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How to Protect Your Children from Digital Eye Strain

Long gone are the days when children would spend the majority of their free time outside or playing with physical toys in the same older generations (including my own) would. Today, it seems like most kids are far more interesting in their smartphones, tablets, social media, games consoles and on-demand TV platforms like Netflix. While it certainly keeps them happy and entertained, many of us will be familiar with the anxiety of wondering if they're getting enough exercise, sunlight and social interaction. But have you thought about how this continued exposure to digital devices might be affecting their eyes?

According to a recent survey by The Vision Council, more than 80% of Americans now spent two or more hours per day with a digital device, including children. That might seem like a lot of people, but that's only in the two hours or more per day window - research from British psychologists conducted in 2015 found that young adults spend an average of five hours per day on their smartphones (a figure that's twice as high as most young adults would estimate). 

That's a shocking set of statistics, and experts suggest the numbers could be increasing when it comes to children and young adults. What's worse, 65% of Americans say they have experienced symptoms associated with... after prolonged device use, but only 1 in 5 people have actually heard of the condition

So what is digital eye strain, and how can you recognise the symptoms? Digital eye strain is the common name for Computer Vision Syndrome (CVS), and is caused by prolonged or repeated exposure to screens. Symptoms of the condition include headaches, eye strain, blurred vision and dry eyes, among others. The Vision Council reports that of those who experience CVS: 

  • 32.6% report eye strain
  • 22.7% report dry eyes
  • 21.4%t report headache
  • 22% report blurred vision
  • 30.8% report neck and/or shoulder pain

The condition is particularly prevalent among younger generations: 

  • 87.7% of those ages 18 to 39 have experienced CVS
  • 82.6% of those ages 40 to 59 have experienced CVS
  • 76.3% of those ages 60 have experienced CVS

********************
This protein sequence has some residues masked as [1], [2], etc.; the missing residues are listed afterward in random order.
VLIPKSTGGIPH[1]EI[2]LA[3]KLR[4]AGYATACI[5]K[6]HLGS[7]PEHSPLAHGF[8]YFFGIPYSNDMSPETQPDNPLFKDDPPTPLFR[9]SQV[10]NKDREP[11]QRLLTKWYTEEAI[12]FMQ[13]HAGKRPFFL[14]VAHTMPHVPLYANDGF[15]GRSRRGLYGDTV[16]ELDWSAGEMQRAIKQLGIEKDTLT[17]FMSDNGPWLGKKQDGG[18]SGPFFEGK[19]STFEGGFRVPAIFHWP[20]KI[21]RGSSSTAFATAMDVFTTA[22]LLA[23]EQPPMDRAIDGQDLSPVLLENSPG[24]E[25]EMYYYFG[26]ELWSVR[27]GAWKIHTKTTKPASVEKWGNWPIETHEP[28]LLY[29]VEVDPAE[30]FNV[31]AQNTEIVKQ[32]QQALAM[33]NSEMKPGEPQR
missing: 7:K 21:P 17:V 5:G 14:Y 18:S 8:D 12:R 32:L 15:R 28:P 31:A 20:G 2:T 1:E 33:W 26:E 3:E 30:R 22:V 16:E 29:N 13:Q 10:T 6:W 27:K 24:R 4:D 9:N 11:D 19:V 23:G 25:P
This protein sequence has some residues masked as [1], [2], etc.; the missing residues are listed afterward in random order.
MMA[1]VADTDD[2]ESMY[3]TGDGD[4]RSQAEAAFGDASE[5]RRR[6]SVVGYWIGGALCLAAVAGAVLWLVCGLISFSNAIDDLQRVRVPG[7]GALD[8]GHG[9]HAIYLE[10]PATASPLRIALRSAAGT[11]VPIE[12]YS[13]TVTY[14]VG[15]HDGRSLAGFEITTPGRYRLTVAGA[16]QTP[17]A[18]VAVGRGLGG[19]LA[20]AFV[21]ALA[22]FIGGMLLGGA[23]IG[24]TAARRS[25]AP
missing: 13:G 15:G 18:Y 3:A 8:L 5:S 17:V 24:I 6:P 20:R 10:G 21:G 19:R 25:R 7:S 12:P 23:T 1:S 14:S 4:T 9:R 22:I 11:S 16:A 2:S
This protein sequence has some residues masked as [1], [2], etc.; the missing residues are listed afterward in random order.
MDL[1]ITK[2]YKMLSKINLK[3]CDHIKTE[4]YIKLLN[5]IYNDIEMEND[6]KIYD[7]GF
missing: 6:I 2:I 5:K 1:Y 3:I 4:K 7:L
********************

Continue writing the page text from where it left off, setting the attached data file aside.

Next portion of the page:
So, how can we prevent our children (and ourselves) from developing digital eye strain? Luckily, there are a number of simple and actionable steps that will dramatically limit the likelihood of experiencing CVS. The first is quite obvious - limiting the amount of time we spend with digital devices. The less time you spend looking at a screen, the less likely you are to experience digital eye strain. 

Of course, this is often easier said than done. Whether you work with computers, can't break the social media habit or you're struggling to deal with the tantrums associated with separating your children from their devices, it's not always possible to remove screens from our lives. However, any steps you can take to limit the amount of screen time will have a beneficial effect on your overall eye health. 

Another excellent way of limiting the symptoms of CVS is to ensure you're regularly getting eye tests, and that you wear any prescription glasses or corrective lenses given to you by your optician. If this means hovering over your kids to make sure they are wearing their glasses when using a screen or watching TV, then that's what you need to be doing. You can also get specially treated lenses to combat digital eye strain, something 72% of Americans reported not knowing was an option

There are also a number of simple steps you can take every day to help protect your children's eyes: 

  • Make sure they drink plenty of water
  • Ensure regular breaks, with the advice being to follow the 20-20-20 rule: Take a 20 second break, every 20 minutes, in order to look at something 20 feet away
  • Encourage them to eat eye-boosting foods such as fatty fishes, garlic and blueberries
  • Make sure they get plenty of rest, and stop them taking their devices to bed with them

It's not an easy task to get your children to cut down on their screen time, but with a bit of effort and some forethought, you can take steps to protect your children's eyes from the potential harms of digital devices. 

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